Now, as a “tourist”, despite any of our protests against that title there is no doubt that however much we try, we are just that, whether we also be a “traveller” too. I do find it a little tiring when people describe themselves as “a traveller and not a tourist!” So in this vein it might seem again hypercritical to lambast a place because of tourism and at the same time be stood there exploring the place as a tourist/ traveller. But honestly in Vietnam we have found the biggest issue not exactly with the tourists themselves, but with the dark side that they bring out in the locals. Vietnam for us has been a country on contrasts, of amazing and awful, and usually the awful has been a result of the attitude of many locals we have met.
The people who live and work in Hoi An have ruined the place, they hound you as you walk down the street, pushing things in your face to buy, literally grabbing you and trying to drag you in to their shop, shouting “money” at you, asking for money for you to take a photo of them, often only wearing traditional clothing just to pose! The lanterns on the river are great, apart from the old women hitting you with her stick and forcing a candle into your hand. You can’t just wander the street without someone shouting “motorbike” or even “opium”, tailors con people with their deals, tour companies swindle even more people. The potholes are endless and often the locals so aggressive in their pursuit of the riches they see you as that they fail to see how they are turning a lovely place into a zoo than many will just simply avoid in the future, as they may well the whole country as this virus seems to spread to anywhere remotely on the tourist/ traveller map. Which is one more reason getting the bikes and visiting the truly unspoilt areas of the country was really rewarding and offered us a true picture of Vietnam!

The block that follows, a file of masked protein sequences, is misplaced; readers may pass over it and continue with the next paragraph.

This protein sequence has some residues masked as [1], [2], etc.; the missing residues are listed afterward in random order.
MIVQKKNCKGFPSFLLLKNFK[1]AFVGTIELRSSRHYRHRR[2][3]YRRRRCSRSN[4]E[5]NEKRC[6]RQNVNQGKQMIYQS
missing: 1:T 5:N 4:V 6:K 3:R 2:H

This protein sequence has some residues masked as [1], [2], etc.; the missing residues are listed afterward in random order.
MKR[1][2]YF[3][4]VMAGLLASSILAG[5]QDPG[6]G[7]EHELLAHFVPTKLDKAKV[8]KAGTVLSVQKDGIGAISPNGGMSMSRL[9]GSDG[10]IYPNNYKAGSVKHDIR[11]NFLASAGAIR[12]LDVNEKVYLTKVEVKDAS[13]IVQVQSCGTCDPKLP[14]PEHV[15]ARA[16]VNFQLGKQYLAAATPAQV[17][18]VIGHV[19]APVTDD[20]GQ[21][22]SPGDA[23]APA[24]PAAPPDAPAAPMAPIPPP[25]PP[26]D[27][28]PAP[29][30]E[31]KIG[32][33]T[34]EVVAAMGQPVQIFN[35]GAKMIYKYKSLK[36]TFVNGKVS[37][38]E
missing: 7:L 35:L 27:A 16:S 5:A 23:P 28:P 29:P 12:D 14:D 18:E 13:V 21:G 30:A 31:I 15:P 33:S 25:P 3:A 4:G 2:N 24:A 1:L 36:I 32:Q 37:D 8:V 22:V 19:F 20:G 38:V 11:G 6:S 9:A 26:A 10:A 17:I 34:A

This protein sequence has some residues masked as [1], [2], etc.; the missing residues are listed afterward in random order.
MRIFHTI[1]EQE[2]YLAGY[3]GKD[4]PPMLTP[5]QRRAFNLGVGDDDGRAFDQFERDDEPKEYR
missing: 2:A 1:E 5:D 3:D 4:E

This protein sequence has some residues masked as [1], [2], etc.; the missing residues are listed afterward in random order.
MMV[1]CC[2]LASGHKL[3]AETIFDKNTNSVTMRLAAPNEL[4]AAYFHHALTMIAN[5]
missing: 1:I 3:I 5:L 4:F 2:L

Getting out and about exploring rural life in Hoi An: A highlight of this area for us!
Having our motorbikes throughout Vietnam proved to be a deciding factor on whether or not we actually liked the place or not. The main epicentres of tourism were fraught with aggressive selling of tours, scams, price gouging and general coldness towards foreigners unless you had money in your hand. On the other hand get into the countryside, the isolated villages and mountains and people just wanted to wave, say hello and met you. No thoughts of us as just money on wheels, but genuine intrigue and warmth.
Hoi An is a small place and is saturated with all that is bad about visiting Vietnam, but it is also surrounded by beautiful and unspoilt countryside, rice paddies for miles and locals much more open and freindly. Taking our bikes and exploring the surrounding villages, many of which have seen very few western visitors was one of the most rewarding experiences of our time in this region. Look out for a full post about our Jack Tran Eco tour too in which we really got under the skin of local farming, fishing and wartime life here.
Another great day trip from Hoi An is the My Son Champa ruins 50km away.
Have you ever been to Hoi An? How did you feel?